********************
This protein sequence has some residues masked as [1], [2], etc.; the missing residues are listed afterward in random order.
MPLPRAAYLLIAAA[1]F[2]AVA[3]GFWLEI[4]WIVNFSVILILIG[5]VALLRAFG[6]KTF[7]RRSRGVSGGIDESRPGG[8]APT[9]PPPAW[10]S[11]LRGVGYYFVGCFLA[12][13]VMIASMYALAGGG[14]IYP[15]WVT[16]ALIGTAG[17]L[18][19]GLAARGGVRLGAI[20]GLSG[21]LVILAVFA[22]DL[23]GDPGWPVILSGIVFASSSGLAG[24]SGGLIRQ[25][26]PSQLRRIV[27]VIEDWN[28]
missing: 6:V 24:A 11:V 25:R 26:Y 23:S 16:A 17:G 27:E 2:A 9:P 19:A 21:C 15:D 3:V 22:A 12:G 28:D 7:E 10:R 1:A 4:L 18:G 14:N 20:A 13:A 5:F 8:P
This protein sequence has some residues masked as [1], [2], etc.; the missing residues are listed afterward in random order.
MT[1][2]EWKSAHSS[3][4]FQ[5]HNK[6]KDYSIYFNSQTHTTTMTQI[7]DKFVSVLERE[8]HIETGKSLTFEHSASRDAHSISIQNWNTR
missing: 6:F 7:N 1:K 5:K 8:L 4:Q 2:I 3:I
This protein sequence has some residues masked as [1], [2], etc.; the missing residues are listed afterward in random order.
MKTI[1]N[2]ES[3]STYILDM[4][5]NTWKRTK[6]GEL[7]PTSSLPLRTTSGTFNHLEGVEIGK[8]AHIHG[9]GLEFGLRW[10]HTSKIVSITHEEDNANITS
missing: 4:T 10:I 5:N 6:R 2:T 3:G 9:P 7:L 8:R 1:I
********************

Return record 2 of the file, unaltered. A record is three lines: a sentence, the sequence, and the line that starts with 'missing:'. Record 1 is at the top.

This protein sequence has some residues masked as [1], [2], etc.; the missing residues are listed afterward in random order.
MT[1][2]EWKSAHSS[3][4]FQ[5]HNK[6]KDYSIYFNSQTHTTTMTQI[7]DKFVSVLERE[8]HIETGKSLTFEHSASRDAHSISIQNWNTR
missing: 6:F 7:N 1:K 5:K 8:L 4:Q 2:I 3:I